Also known as: Hoyeraal-Hreidarsson syndrome; Zinsser–Engman–Cole syndrome
Dyskeratosis congenita is a genetic condition that can affect the skin, blood, eyes, teeth, bones, gastrointestinal tract (bowel), genitourinary (kidneys, bladder) and respiratory (breathing) systems.
Last updated July 2018 by Professor I Dokal, Professor of Paediatrics, Barts and The London, Queen Mary University, London, UK.
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Children with the condition often have fingernails and toenails that grow poorly or are abnormally shaped. They also often have changes in skin colouring (pigmentation), especially on the neck and chest. White patches inside the mouth (oral leukoplakia) is another well-known characteristic of dyskeratosis congenita.
People with dyskeratosis congenita are especially vulnerable to impairment of bone marrow function (bone marrow failure). As the main function of the bone marrow is to produce new blood cells, affected individuals may develop aplastic anaemia (when the bone marrow does not produce enough new blood cells). They are also at higher than average risk for myelodysplastic syndrome, a condition in which immature blood cells fail to develop normally and which may progress to a form of blood cancer called leukaemia. People with dyskeratosis congenita are also at increased risk of developing leukaemia in the absence of myelodysplastic syndrome. In addition, they have a higher than average risk of developing other cancers, especially cancers of the head, neck, anus or genitals.
People with dyskeratosis congenita may also develop pulmonary fibrosis, a condition that causes scar tissue (fibrosis) to build up in the lungs, decreasing the transport of oxygen into the bloodstream.
In around 70 per cent of those affected, the condition is caused by mutations in the DKC1, TERC, TERT, NOP10, NHP2, TINF2, USB1, TCAB1, CTC1, RTEL1, ACD (TPP1), PARN and NAF1 genes. Twelve of these genes provide instructions for making proteins that help maintain telomeres, which are structures found at the ends of chromosomes and prevent genetic material being lost from the end of chromosomes. The genetic defects are not known in around 30 per cent of cases.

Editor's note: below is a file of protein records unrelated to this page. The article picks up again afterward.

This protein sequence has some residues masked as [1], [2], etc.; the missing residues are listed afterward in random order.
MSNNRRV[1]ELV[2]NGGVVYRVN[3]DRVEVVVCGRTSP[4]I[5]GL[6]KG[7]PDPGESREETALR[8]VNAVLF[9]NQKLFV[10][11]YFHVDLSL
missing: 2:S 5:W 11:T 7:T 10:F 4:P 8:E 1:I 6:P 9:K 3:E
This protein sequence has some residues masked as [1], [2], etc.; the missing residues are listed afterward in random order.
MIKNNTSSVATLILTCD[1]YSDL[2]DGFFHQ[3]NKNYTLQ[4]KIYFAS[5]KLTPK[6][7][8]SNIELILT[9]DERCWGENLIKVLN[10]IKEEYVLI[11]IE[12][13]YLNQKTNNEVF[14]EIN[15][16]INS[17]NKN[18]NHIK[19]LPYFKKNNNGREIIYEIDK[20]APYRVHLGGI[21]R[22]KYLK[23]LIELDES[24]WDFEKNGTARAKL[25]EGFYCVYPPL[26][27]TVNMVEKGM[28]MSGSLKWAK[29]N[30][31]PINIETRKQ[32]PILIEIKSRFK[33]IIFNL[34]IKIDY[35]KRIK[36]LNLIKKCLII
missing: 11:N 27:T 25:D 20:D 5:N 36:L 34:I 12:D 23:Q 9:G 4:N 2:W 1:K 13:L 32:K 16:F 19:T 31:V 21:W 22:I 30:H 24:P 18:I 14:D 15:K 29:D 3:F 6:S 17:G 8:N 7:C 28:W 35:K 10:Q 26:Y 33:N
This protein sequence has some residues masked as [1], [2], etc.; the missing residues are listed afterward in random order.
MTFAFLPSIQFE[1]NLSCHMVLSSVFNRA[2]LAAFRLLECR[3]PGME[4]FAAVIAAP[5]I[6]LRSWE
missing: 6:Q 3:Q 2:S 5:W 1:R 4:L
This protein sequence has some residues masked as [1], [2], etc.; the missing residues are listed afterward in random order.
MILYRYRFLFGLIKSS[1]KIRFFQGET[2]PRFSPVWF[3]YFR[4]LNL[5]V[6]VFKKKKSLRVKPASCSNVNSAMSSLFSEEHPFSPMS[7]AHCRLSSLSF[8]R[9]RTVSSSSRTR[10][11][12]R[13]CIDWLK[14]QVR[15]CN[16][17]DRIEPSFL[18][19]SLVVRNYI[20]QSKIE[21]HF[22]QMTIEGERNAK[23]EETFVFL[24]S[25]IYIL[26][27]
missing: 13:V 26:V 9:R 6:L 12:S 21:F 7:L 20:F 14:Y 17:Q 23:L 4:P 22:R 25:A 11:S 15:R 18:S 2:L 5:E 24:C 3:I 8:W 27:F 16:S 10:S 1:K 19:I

The condition will be suspected based on clinical features a person presents with. If the mutation(s) causing the condition is in one of the twelve known genes, then molecular testing (testing of DNA to look for the mutation) will confirm the diagnosis.
There is no cure for dyskeratosis congenita, treatment will aim to reduce the symptoms. Patients who develop abnormalities in their bone marrow are at risk of life-threatening infections and bleeding. Approximately 70 per cent of patients respond (obtain a good haematological response) to the drugs danazol and oxymetholone. If the bone marrow failure is severe and there is a compatible bone marrow donor, treatment by bone marrow transplantation is possible.
Inheritance can be X-linked recessive (DKC1), autosomal dominant (TERC, TERT, TINF2, RTEL1 and NAF1) and autosomal recessive (NOP10, NHP2, TERT, USB1, TCAB1, CTC1, RTEL1, ACD and PARN). In approximately 30 per cent of patients the genetic basis remains unknown. In some cases the mutation is a new mutation (de novo) and it is not inherited; this is usually the case for TINF2 mutations.
Molecular (DNA) testing can be carried out during pregnancy if the mutation in a family is known. It is available in the UK as part of the Dyskeratosis Congenita Registry at Barts and The London School of Medicine and Dentistry, London, UK.
The Gary Woodward Dyskeratosis Congenita Trust
The Trust is a Registered Charity in England No. 1113617. It provides information and support to those affected by dyskeratosis congenita.
Group details last updated July 2018.